Background: Patterns of prevalence and work-relatedness of carpal tunnel syndrome (CTS) among workers offer clues about risk factors and targets for prevention.
Methods: Data from an occupational health supplement to the 2010 National Health Interview Survey were used to estimate the prevalence of self-reported clinician-diagnosed CTS overall and by demographic characteristics. The proportion of these cases self-reported to have been attributed to work by clinicians was also examined overall and by demographic characteristics. In addition, the distribution of industry and occupation (I&O) categories to which work-related cases of CTS were attributed was compared to the distribution of I&O categories of employment among current/recent workers.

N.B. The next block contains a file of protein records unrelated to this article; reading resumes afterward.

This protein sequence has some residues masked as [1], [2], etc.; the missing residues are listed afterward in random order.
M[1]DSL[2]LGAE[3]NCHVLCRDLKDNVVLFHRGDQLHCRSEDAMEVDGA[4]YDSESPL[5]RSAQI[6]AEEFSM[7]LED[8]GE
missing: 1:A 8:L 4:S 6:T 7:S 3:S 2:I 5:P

Results: Data were available for 27,157 adults, including 17,524 current/recent workers. The overall lifetime prevalence of clinician-diagnosed CTS among current/recent workers was 6.7%. The 12-month prevalence was 3.1%, representing approximately 4.8 million workers with current CTS; 67.1% of these cases were attributed to work by clinicians, with overrepresentation of certain I&O categories.
Conclusions: CTS affected almost 5 million U.S. workers in 2010, with prevalence varying by demographic characteristics and I&O.
Copyright © 2012 Wiley Periodicals, Inc.